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Perianal ulcer as a marker of tuberculosis in the HIV infected
Yogesh S Marfatia
Department of Skin and V.D. Govt. Medical College and SSG Hospital, Vadodara
|How to cite this article:
Ghiya R, Sharma A, Marfatia YS. Perianal ulcer as a marker of tuberculosis in the HIV infected. Indian J Dermatol Venereol Leprol 2008;74:386-388
Cutaneous tuberculosis (TB) accounts for 0.14% of all cases of tuberculosis. , Although TB is a common disease in human immunodeficiency virus infected (HIV) patients, exclusive cutaneous presentations are not common. An uncommon form of TB, tuberculosis cutis miliaris acuta generalisata, has reemerged among HIV-infected patients in recent years.  The clinical appearance of the lesions is not always characteristic and culture positivity for M. tuberculosis is not always obtained.  Moreover, clinical studies have shown the detrimental effects of TB on the course of HIV infection. The risk of death in HIV-infected patients with TB has been reported to be twice that of HIV-infected patients without TB, independent of the CD4 cell counts.  Thus, diagnosing and treating TB at an early stage has a positive impact on the outcome of HIV. We report here three HIV infected cases with non-healing, perianal ulcers of tubercular origin.
A 39 year-old male with a non-healing perianal ulcer [Figure - 1] for five months that was not responding to antibiotic and antiherpetic therapy was found to be HIV infected (tested by ELISA) with a CD4 count of 130 cells/mm 3 . The chest X-ray and ultrasonography (USG) of the abdomen revealed no abnormalities. The Mantoux test (MT) with 5 tuberculin units (TU) was nonreactive after 48 hours, and sputum tested negative for acid-fast bacilli (AFB). A fistulogram showed a fistulous tract with no communication with the rectum. A swab from the ulcer showed AFB (bacillary index 2+) on Ziehl Nelson (ZN) staining. The patient was treated with antitubercular treatment (ATT) DOTS (Directly Observed Treatment-Short Course) category I, i.e ., isoniazid, rifampicin, pyrazinamide and ethambutol for two months followed by isoniazid and rifampicin for four months along with cotrimoxazole for prophylaxis of pneumocystis jiroveci pneumonia. The patient started showing signs of healing after four weeks and showed complete healing on follow-up after six months.
A 30 year-old male admitted in a surgical ward for a non-healing perianal ulcer for six months was found to be HIV seropositive. Erythrocyte sedimentation rate (ESR) was found to be elevated (125 mm) and the chest X-ray showed left upper zone and mid zone consolidation with sputum testing positive for AFB. A swab taken from the ulcer was negative for AFB. The patient was considered to be a case of pulmonary TB and was treated with ATT category I. After completion of ATT, the chest X-ray findings improved and the perianal ulcer also healed completely, suggesting its tubercular origin.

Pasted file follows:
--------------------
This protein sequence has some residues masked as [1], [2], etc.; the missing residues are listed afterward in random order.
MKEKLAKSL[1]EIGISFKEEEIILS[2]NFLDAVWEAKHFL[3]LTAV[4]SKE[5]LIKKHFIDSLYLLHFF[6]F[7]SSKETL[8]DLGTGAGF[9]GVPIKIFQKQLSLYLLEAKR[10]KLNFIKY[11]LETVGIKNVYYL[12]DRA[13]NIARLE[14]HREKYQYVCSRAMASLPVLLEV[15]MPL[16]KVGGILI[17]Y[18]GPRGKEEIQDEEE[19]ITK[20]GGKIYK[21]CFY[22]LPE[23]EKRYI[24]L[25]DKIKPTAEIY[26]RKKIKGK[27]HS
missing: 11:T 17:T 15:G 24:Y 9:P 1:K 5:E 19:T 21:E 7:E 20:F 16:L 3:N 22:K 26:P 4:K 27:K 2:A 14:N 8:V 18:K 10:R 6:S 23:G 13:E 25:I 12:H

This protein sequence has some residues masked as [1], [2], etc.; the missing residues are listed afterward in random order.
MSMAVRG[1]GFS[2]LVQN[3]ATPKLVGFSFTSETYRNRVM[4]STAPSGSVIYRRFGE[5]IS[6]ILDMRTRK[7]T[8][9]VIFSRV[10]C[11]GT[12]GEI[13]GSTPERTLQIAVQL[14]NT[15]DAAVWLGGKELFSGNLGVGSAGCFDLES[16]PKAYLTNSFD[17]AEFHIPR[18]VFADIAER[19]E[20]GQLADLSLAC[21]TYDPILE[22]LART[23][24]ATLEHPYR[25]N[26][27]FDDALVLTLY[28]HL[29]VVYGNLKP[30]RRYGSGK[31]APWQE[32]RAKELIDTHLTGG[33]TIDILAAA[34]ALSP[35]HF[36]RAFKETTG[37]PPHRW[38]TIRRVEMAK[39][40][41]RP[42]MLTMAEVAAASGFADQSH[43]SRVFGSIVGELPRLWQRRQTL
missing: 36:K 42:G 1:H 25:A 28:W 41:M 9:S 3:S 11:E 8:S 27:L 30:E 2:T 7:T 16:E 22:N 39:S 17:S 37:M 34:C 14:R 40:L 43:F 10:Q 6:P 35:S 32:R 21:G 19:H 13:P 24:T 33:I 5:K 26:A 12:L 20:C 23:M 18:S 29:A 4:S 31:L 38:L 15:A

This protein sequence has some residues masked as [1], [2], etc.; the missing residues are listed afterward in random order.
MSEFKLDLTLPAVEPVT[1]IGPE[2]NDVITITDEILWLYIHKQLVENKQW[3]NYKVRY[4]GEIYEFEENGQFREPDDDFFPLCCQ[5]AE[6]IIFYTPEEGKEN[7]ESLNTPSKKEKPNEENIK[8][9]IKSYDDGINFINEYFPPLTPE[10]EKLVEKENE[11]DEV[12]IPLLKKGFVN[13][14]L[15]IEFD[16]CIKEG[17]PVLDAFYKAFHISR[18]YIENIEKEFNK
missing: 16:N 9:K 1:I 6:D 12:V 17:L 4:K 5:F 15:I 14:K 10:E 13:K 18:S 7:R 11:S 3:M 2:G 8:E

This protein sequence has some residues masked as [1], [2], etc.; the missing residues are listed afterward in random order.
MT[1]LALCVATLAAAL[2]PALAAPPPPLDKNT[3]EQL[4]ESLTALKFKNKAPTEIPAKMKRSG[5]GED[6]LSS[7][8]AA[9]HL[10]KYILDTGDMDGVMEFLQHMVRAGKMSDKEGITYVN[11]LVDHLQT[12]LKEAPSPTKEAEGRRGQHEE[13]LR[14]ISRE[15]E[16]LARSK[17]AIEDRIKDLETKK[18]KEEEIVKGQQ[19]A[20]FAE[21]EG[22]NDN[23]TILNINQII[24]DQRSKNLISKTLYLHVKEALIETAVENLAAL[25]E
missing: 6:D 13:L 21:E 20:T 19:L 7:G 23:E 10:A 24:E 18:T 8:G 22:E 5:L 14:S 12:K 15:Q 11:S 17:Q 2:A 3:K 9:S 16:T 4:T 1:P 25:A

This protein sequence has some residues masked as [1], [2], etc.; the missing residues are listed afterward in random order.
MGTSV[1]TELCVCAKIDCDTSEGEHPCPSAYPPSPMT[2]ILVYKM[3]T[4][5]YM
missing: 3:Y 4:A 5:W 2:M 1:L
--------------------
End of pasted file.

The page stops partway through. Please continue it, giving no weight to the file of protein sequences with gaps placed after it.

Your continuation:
A 38 year-old HIV-positive male had a nonhealing perianal ulcer for six months. He also had seborrheic dermatitis and oral hairy leukoplakia with raised ESR (98 mm) and reactive MT (20 mm) at 48 h with 5 TU; USG of the abdomen showed splenomegaly. Neither the swab taken from the ulcer nor the sputum showed any AFB on ZN staining. The patient was given ATT category I due to the high ESR with positive Mantoux test and splenomegaly seen on USG. The ulcer showed signs of healing after one month and showed complete healing after completion of ATT, suggesting a diagnosis of tuberculous ulcer. CD4 counts could not be determined in cases 2 and 3 due to a scarcity of resources.
The main clue that pointed towards the tubercular origin of the ulcer in the 1 st case was the AFB seen on ZN staining in the swab taken from ulcer. The 2 nd patient had high ESR, consolidation seen on the chest x-ray along with sputum positivity for AFB. The 3 rd patient had high ESR, reactive MT and splenomegaly. There was no response to antibiotic or antiherpetic therapy in all the three cases and response to ATT pointed to tuberculous nature of the ulcers in all of them.
A positive smear for AFB is suggestive of contagiousness and these patients should be treated promptly. Farina reported a case of acquired immunodeficiency syndrome (AIDS) with ulcers over the nose, cheeks and forehead resembling herpes simplex infection with no AFB visible on ZN staining. The biopsied material was subjected to culture which showed growth of M. tuberculosis .  Pandhi et al ,  reported that response to ATT evaluated after four weeks can be used to support the diagnosis of cutaneous TB in doubtful cases where laboratory results are equivocal as in case 3 of this report. Chiewchanvit et al , reported three HIV-infected patients with cutaneous TB confirmed by culture and polymerase chain reaction.  Although the diagnosis of cutaneous TB may be confirmed by ZN staining from skin biopsies or smears, results are often negative because skin lesions are typically paucibacillary.  In resource-poor settings where culture and PCR facilities are not available, a high index of suspicion, meticulous screening for other TB foci with the help of available facilities such as chest X-ray, USG of the abdomen, MT, smear for AFB from the local site and response to ATT, are helpful in establishing the diagnosis of cutaneous TB.
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